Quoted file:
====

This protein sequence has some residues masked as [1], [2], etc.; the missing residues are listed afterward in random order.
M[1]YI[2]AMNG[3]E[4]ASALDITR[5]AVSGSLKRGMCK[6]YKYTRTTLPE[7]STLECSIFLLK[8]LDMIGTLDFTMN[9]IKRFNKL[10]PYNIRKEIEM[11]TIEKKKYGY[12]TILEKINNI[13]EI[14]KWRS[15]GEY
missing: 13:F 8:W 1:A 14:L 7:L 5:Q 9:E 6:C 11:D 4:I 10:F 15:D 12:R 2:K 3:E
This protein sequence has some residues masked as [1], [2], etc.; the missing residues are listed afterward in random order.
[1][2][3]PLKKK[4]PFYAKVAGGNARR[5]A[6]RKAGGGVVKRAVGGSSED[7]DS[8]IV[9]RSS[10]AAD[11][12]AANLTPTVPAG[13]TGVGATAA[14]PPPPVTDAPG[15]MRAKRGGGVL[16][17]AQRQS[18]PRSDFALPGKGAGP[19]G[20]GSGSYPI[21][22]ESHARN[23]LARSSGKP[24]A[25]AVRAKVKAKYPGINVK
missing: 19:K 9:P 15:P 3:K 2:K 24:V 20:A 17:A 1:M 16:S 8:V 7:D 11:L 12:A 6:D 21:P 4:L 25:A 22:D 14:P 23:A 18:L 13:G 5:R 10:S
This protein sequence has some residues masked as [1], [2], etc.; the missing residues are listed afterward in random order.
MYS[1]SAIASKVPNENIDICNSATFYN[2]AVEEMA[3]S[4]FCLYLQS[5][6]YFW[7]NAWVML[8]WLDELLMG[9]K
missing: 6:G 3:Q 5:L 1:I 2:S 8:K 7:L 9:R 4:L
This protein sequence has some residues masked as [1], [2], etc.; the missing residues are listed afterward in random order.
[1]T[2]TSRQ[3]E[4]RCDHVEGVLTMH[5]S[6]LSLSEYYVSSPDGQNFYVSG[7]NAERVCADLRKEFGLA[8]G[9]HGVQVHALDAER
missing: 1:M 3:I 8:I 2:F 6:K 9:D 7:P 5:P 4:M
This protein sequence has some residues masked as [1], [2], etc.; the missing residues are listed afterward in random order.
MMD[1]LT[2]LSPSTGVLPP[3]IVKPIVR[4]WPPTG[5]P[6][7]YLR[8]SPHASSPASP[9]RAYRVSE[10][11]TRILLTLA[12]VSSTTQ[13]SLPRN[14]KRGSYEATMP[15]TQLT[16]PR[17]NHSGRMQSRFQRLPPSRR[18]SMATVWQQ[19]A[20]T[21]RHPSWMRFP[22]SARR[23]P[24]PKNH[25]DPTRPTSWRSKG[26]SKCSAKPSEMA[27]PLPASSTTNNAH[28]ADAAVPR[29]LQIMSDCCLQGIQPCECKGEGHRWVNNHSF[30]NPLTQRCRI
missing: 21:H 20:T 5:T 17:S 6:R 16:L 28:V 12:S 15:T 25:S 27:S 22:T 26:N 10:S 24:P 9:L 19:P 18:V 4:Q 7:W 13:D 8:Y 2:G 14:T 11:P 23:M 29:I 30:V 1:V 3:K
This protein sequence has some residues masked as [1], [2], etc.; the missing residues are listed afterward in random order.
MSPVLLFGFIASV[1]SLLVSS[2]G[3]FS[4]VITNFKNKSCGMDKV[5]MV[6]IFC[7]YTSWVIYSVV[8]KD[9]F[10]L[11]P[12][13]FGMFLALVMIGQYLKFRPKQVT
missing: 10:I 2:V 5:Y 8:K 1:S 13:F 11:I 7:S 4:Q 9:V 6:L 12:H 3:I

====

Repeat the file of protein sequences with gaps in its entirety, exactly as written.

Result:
This protein sequence has some residues masked as [1], [2], etc.; the missing residues are listed afterward in random order.
M[1]YI[2]AMNG[3]E[4]ASALDITR[5]AVSGSLKRGMCK[6]YKYTRTTLPE[7]STLECSIFLLK[8]LDMIGTLDFTMN[9]IKRFNKL[10]PYNIRKEIEM[11]TIEKKKYGY[12]TILEKINNI[13]EI[14]KWRS[15]GEY
missing: 13:F 8:W 1:A 14:L 7:L 5:Q 9:E 6:C 11:D 4:I 10:F 15:D 12:R 2:K 3:E
This protein sequence has some residues masked as [1], [2], etc.; the missing residues are listed afterward in random order.
[1][2][3]PLKKK[4]PFYAKVAGGNARR[5]A[6]RKAGGGVVKRAVGGSSED[7]DS[8]IV[9]RSS[10]AAD[11][12]AANLTPTVPAG[13]TGVGATAA[14]PPPPVTDAPG[15]MRAKRGGGVL[16][17]AQRQS[18]PRSDFALPGKGAGP[19]G[20]GSGSYPI[21][22]ESHARN[23]LARSSGKP[24]A[25]AVRAKVKAKYPGINVK
missing: 19:K 9:P 15:P 3:K 2:K 24:V 20:A 17:A 1:M 16:S 8:V 7:D 11:L 12:A 6:D 21:P 4:L 25:A 22:D 14:P 23:A 18:L 13:G 5:R 10:S
This protein sequence has some residues masked as [1], [2], etc.; the missing residues are listed afterward in random order.
MYS[1]SAIASKVPNENIDICNSATFYN[2]AVEEMA[3]S[4]FCLYLQS[5][6]YFW[7]NAWVML[8]WLDELLMG[9]K
missing: 6:G 3:Q 5:L 1:I 2:S 8:K 7:L 9:R 4:L
This protein sequence has some residues masked as [1], [2], etc.; the missing residues are listed afterward in random order.
[1]T[2]TSRQ[3]E[4]RCDHVEGVLTMH[5]S[6]LSLSEYYVSSPDGQNFYVSG[7]NAERVCADLRKEFGLA[8]G[9]HGVQVHALDAER
missing: 1:M 3:I 8:I 2:F 6:K 9:D 7:P 5:P 4:M
This protein sequence has some residues masked as [1], [2], etc.; the missing residues are listed afterward in random order.
MMD[1]LT[2]LSPSTGVLPP[3]IVKPIVR[4]WPPTG[5]P[6][7]YLR[8]SPHASSPASP[9]RAYRVSE[10][11]TRILLTLA[12]VSSTTQ[13]SLPRN[14]KRGSYEATMP[15]TQLT[16]PR[17]NHSGRMQSRFQRLPPSRR[18]SMATVWQQ[19]A[20]T[21]RHPSWMRFP[22]SARR[23]P[24]PKNH[25]DPTRPTSWRSKG[26]SKCSAKPSEMA[27]PLPASSTTNNAH[28]ADAAVPR[29]LQIMSDCCLQGIQPCECKGEGHRWVNNHSF[30]NPLTQRCRI
missing: 21:H 20:T 5:T 17:S 6:R 16:L 28:V 12:S 15:T 25:S 27:S 22:T 26:N 10:S 24:P 9:L 19:P 18:V 4:Q 7:W 13:D 8:Y 2:G 14:T 11:P 23:M 29:I 30:V 1:V 3:K
This protein sequence has some residues masked as [1], [2], etc.; the missing residues are listed afterward in random order.
MSPVLLFGFIASV[1]SLLVSS[2]G[3]FS[4]VITNFKNKSCGMDKV[5]MV[6]IFC[7]YTSWVIYSVV[8]KD[9]F[10]L[11]P[12][13]FGMFLALVMIGQYLKFRPKQVT
missing: 10:I 2:V 5:Y 8:K 1:S 13:F 11:I 7:S 4:Q 9:V 6:L 12:H 3:I